The first construction on the site of what is now Griffith College was the Grimwood Nurseries. From 1813 until 1877, the site was occupied by a prison named the Richmond Bridewell. The initial construction of the buildings cost the city of Dublin some £40,000, a very considerable outlay in those times.
It was described in 1837 in the Topographical Dictionary of Ireland as a;
"spacious structure enclosed by walls flanked with towers at the angles, and is entered by a massive gateway; between the outer wall and the main building is a wide space, intended for a rope-walk; the interior consists of two spacious quadrangles, the sides of which are all occupied by buildings; the cells, which are on the first floor, open into corridors with entrances at each end; the rooms in the second floor are used as work-rooms".
The Richmond Bridewell was used to hold offenders convicted of minor crimes. Nevertheless, conditions there were tough. Among the punishments were solitary confinement, the treadmill, wearing a metal helmet that constricted the skull and flogging. At its height in the 1860s, the Richmond Bridewell normally held between 200 and 250 prisoners at any one time but in the year 1870, for example, over 3,000 prisoners passed through it. In 1868 a man named Andrew Carr was hanged there for murder.
One of the Richmond Bridewell's most famous prisoners was the nationalist leader Daniel O'Connell, who was held there for three months in 1843 after his proposed 'Monster Meeting' at Clontarf in favour of Repeal of the Union, or Irish self-government, had been declared illegal. O'Connell's stay there was, however, much more comfortable than that of most ordinary prisoners -being housed in rooms in the Governor's suite.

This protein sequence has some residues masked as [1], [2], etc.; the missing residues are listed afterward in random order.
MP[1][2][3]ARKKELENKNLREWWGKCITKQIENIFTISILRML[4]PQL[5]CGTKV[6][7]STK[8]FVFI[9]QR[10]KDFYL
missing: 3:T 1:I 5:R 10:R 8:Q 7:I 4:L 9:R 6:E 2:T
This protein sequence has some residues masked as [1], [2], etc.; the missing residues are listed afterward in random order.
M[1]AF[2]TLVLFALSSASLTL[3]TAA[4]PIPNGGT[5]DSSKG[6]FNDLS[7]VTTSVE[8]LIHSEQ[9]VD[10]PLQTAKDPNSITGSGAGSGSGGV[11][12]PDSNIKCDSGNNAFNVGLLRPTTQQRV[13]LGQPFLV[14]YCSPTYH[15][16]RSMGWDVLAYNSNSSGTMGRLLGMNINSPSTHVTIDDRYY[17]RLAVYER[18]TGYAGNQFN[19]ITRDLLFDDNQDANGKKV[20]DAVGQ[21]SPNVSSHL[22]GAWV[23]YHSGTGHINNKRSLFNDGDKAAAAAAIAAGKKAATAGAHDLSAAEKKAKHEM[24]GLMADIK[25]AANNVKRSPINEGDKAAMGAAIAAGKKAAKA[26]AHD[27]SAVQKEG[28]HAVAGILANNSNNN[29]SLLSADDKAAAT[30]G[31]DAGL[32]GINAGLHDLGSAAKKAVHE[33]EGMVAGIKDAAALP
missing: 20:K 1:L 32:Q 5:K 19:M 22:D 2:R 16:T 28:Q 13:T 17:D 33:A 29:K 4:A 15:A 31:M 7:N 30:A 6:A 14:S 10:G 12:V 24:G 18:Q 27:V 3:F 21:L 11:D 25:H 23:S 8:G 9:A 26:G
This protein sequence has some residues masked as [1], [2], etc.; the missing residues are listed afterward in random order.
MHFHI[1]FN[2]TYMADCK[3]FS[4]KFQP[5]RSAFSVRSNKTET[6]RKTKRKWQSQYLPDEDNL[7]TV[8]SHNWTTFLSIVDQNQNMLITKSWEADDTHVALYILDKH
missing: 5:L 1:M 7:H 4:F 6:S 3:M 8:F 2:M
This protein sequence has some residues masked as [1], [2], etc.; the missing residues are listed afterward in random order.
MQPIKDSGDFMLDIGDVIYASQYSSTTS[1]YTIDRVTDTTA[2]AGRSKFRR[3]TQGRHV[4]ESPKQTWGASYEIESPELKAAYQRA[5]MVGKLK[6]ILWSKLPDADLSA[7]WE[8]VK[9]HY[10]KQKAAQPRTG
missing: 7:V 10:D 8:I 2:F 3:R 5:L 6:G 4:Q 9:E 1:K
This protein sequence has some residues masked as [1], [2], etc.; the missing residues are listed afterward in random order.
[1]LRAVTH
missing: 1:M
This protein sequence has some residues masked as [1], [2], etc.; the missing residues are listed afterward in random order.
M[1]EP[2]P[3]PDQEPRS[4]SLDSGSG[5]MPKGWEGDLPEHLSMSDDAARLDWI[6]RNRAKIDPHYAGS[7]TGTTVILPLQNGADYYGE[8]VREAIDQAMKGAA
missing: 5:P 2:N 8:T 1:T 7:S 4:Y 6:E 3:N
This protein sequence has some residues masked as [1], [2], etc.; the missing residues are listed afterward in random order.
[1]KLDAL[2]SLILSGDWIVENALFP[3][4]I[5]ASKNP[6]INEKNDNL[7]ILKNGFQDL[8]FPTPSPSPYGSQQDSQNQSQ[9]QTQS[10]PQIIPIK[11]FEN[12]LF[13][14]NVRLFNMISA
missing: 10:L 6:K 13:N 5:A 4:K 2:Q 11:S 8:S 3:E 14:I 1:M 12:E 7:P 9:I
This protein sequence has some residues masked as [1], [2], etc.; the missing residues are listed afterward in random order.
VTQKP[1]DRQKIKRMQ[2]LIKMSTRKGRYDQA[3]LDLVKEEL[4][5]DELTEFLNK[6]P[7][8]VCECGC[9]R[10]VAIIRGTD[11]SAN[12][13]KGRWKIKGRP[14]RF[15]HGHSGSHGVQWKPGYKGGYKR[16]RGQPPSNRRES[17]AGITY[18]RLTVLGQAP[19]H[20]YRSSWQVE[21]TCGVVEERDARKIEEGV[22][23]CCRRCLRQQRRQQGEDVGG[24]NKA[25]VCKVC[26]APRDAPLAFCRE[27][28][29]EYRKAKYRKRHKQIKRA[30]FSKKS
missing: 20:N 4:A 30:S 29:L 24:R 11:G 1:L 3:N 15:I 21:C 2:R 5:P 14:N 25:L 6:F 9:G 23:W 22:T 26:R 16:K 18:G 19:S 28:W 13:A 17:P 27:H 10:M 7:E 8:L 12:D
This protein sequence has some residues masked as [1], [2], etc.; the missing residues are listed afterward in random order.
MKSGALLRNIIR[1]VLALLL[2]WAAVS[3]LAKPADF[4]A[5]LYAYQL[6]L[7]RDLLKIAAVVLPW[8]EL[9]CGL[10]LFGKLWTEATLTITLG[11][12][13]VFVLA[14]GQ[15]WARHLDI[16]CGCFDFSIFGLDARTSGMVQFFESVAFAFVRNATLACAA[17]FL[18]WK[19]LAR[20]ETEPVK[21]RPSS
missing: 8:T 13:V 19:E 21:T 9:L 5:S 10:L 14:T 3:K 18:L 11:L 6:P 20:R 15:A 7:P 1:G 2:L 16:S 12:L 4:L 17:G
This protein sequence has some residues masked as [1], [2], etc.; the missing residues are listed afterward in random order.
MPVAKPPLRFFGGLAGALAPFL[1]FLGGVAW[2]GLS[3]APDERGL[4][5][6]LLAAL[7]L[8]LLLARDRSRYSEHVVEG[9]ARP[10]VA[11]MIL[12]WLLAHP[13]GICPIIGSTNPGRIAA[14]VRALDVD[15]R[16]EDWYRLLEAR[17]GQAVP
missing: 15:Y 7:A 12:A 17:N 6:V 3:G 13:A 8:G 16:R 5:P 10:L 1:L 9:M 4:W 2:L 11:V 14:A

A number of famous Irish nationalist activists were subsequently imprisoned in the Richmond Bridewell, notably the Young Ireland leaders Thomas Francis Meagher and William Smith O'Brien (both in 1848) and the Fenian leader James Stephens, who was arrested in 1865 but escaped shortly afterwards, fleeing to France and later America. His escape from the Richmond Bridewell created headlines across the English speaking world at the time.
Sale of the site
In 1877 the site was purchased by the War Department, as the location for a future barracks, but it was not occupied by troops until the 1890s. In the meantime, while still a prison, it witnessed the execution of Joseph Poole, a member of the Fenians, who was convicted of the murder of an alleged informer, John Kenny. It was widely believed that Poole's conviction had been achieved by 'packing' the jury with men of unionist views and by bribing and coercing witnesses to testify falsely against Poole. He was nevertheless hanged in the Richmond Bridewell on December 18, 1883 and buried in an unmarked grave.
In the 1950s, family members of Poole's appealed for excavations in order to discover his grave and allow for a proper reburial. No remains, however, were found on the site.
In 1892, after extensive re-building work, the Richmond Bridewell, now renamed Wellington Barracks, was occupied by troops of the Royal Munster Fusiliers. It was garrisoned by British troops up to 1922.